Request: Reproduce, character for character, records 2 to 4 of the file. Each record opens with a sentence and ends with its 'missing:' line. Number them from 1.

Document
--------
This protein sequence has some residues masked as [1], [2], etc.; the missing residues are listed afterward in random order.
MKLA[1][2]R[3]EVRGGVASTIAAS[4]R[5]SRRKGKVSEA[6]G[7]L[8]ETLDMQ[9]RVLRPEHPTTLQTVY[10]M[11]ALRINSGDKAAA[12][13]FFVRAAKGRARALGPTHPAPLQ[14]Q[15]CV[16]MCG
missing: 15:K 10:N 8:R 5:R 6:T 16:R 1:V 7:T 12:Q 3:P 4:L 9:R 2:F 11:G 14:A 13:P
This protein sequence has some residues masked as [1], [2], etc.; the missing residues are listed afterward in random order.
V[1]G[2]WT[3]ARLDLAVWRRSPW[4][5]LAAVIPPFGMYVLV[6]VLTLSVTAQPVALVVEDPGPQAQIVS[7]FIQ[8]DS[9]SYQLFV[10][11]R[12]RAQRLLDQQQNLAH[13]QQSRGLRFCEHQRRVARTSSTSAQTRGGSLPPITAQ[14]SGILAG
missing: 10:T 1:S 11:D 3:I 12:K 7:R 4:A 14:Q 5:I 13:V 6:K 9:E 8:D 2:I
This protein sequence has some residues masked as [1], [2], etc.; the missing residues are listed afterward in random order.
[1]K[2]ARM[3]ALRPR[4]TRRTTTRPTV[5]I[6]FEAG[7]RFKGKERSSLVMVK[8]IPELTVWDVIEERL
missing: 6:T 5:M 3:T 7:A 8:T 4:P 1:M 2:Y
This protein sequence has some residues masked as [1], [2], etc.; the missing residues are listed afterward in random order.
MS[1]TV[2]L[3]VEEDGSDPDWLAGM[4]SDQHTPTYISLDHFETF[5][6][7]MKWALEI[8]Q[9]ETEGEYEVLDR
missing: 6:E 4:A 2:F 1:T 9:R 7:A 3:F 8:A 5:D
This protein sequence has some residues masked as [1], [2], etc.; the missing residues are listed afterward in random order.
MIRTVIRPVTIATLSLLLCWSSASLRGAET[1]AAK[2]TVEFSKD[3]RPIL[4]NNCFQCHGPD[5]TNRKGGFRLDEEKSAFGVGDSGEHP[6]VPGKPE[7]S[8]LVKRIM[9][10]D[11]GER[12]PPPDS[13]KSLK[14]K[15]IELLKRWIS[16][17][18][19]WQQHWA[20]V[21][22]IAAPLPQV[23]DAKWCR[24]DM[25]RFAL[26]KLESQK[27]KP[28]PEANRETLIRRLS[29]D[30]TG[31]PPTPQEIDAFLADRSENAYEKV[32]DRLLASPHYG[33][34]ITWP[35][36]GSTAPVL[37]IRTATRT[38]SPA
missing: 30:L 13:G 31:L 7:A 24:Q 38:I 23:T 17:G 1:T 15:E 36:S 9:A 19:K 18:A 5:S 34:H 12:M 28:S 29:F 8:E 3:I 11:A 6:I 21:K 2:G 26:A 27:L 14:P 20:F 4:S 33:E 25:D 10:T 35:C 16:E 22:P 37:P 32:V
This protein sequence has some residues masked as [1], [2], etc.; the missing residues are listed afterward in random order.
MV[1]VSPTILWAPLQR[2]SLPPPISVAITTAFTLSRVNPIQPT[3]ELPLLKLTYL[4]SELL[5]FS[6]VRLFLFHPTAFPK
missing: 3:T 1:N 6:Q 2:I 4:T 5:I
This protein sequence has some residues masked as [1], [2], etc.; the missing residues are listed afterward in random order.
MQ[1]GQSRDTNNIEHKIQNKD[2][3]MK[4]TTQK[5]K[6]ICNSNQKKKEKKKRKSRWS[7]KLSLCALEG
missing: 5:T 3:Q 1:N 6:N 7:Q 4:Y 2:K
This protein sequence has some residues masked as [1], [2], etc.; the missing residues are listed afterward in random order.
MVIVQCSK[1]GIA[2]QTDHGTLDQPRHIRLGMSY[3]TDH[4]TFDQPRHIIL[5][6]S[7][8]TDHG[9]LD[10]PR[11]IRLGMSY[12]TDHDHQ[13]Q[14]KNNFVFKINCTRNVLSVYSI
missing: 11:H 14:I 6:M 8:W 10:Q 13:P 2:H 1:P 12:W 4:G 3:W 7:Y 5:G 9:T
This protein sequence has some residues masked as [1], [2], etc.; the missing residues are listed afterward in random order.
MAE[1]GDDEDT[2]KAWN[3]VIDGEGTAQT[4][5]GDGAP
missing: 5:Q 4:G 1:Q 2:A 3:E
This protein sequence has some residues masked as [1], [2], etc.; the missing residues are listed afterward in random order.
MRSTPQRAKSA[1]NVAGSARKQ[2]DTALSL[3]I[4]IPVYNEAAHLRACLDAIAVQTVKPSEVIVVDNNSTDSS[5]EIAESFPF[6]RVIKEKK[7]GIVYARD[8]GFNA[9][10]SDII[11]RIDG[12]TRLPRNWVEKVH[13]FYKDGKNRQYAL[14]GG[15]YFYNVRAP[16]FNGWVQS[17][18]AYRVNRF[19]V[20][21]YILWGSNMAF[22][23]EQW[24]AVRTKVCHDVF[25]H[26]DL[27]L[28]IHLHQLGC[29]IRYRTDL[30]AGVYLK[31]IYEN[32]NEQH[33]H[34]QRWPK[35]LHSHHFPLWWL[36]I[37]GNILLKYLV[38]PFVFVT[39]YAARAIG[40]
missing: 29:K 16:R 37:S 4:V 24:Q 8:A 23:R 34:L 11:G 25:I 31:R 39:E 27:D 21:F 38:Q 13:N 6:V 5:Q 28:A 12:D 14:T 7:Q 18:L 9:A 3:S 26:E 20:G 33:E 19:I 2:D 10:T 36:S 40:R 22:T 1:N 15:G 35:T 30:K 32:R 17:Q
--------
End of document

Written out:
This protein sequence has some residues masked as [1], [2], etc.; the missing residues are listed afterward in random order.
V[1]G[2]WT[3]ARLDLAVWRRSPW[4][5]LAAVIPPFGMYVLV[6]VLTLSVTAQPVALVVEDPGPQAQIVS[7]FIQ[8]DS[9]SYQLFV[10][11]R[12]RAQRLLDQQQNLAH[13]QQSRGLRFCEHQRRVARTSSTSAQTRGGSLPPITAQ[14]SGILAG
missing: 10:T 1:S 11:D 3:I 12:K 7:R 4:A 14:Q 5:I 13:V 6:K 9:E 8:D 2:I
This protein sequence has some residues masked as [1], [2], etc.; the missing residues are listed afterward in random order.
[1]K[2]ARM[3]ALRPR[4]TRRTTTRPTV[5]I[6]FEAG[7]RFKGKERSSLVMVK[8]IPELTVWDVIEERL
missing: 6:T 5:M 3:T 7:A 8:T 4:P 1:M 2:Y
This protein sequence has some residues masked as [1], [2], etc.; the missing residues are listed afterward in random order.
MS[1]TV[2]L[3]VEEDGSDPDWLAGM[4]SDQHTPTYISLDHFETF[5][6][7]MKWALEI[8]Q[9]ETEGEYEVLDR
missing: 6:E 4:A 2:F 1:T 9:R 7:A 3:F 8:A 5:D